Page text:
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ABB slims down to four divisions to save $1bn

09 September, 2015

ABB has announced plans to slim down from five divisions to four as part of a programme aimed at delivering $1bn of white-collar cost savings across its 140,000-strong workforce. The main change – which will take effect from January 2016 – is to combine most of its Power Products and Power Systems divisions into a new Power Grids Division.

A new Electrification Products division will combine ABB’s low- and medium-voltage businesses, while its Discrete Automation and Process Automation divisions will be “further aligned”. The DCS (distributed control systems) business for power generation will be transferred from Power Systems to Process Automation, which will also take over responsibility for PLCs from the Discrete Automation and Motion division.

The Electrification Products division will include ABB's MV products business as well as breakers and switches, control products, building products, LV systems and its Thomas & Betts activities. ABB believes that this combination will open up new growth opportunities by taking one of the industry's most complete ranges of LV and MV products and services to a broader customer base. The activities in the new division generated revenues worth around $10.6bn in 2014, with an operational EBITA of $1.7bn and an EBITA margin of 16.3%. The division will employ about 42,000 people.

Announcing the changes in London, ABB CEO Ulrich Spiesshofer said that “the actions we are announcing today will deliver additional value in a more focused way to customers through our unique power and automation offering.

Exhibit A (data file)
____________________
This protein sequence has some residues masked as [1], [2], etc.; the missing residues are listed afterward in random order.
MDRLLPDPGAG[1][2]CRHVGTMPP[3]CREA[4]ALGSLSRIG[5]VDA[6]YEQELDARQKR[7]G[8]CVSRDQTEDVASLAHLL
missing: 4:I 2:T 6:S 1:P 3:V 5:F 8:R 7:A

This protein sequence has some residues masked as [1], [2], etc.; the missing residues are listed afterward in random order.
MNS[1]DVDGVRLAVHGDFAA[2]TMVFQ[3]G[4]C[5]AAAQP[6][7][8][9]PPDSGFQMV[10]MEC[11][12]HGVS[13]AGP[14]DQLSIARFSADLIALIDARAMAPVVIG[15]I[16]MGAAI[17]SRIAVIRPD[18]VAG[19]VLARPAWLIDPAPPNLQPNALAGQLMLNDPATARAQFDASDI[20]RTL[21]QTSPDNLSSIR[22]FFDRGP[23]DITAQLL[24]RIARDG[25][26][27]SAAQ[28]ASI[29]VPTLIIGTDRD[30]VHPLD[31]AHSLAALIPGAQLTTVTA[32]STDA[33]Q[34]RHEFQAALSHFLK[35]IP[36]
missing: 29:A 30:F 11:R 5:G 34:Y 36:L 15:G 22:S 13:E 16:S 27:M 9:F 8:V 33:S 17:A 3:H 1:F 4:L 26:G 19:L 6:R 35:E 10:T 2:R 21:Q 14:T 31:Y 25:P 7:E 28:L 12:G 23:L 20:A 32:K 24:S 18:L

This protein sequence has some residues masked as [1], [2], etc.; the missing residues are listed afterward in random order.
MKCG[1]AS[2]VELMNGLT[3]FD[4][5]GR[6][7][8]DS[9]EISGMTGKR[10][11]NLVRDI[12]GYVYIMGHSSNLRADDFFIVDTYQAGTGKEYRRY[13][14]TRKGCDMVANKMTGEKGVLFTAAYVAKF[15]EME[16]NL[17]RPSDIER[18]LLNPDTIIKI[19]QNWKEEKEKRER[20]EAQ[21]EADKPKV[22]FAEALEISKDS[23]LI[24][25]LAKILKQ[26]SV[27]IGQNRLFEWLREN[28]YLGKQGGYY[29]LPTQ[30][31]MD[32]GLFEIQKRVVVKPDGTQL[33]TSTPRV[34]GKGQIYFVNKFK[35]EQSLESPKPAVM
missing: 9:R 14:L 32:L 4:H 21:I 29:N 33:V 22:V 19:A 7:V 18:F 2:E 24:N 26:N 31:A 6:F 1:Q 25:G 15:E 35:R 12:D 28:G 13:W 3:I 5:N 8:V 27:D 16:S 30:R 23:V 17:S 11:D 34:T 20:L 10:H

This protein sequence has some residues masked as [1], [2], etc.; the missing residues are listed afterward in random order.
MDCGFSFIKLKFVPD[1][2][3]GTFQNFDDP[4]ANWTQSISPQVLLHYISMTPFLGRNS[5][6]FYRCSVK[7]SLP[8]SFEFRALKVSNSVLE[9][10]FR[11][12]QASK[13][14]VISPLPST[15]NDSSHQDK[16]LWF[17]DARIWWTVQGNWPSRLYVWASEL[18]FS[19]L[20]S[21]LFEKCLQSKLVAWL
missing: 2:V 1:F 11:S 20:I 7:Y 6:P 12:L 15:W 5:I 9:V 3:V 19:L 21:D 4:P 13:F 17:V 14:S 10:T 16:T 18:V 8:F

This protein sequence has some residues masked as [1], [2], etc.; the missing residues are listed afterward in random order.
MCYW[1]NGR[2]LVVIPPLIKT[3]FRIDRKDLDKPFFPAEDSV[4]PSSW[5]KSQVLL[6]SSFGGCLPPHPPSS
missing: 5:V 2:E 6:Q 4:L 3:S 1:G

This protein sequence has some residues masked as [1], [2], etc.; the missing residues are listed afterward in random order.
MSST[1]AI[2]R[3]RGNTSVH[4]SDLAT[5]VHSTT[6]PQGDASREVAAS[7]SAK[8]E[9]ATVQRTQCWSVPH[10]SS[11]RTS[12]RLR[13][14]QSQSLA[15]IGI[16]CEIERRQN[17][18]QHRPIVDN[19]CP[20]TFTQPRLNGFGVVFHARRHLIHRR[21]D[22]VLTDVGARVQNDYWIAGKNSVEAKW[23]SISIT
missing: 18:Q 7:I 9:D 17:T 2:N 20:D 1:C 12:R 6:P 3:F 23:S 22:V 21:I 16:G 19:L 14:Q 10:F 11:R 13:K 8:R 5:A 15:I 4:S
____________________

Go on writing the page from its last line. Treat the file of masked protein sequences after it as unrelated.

“At the same time, we will become leaner, faster and more agile,” he added. “This will drive the shift of our centre of gravity towards higher growth, greater competitiveness and lower risk. With these actions, we address the rapidly changing market conditions and face the increased uncertainty in the world.”

Spiesshofer says that the new Power Grids division “will be number one globally in supplying power and automation solutions for power grid customers, serving transmission and distribution utilities in the future as a single business,” while the new Electrification Products division “will provide our customers with one of the broadest LV and MV offerings”.

ABB's new structure will shrink the five existing divisions into four

ABB has reduced its growth target for the period to 2020 from 4–7% to 3–6%. The company has been hit by the economic slowdown in China – ABB’s second-biggest market – and by the slump in the price of oil. Spiesshofer said that there are no major plans to divest any of ABB’s operations in the near future.

ABB’s Discrete and Motion division currently generates revenues of around $10.1bn (about a quarter of ABB’s total income) from a global market worth around $150bn. It employs about 31,000 people.

ABB is continuing to invest in $1.5bn a year in research and development – close to 4% of its revenues. Areas where it is investing at present include the Internet of Things to enable Web-based automation and control, and combining robotics, 3D printing and artificial intelligence.




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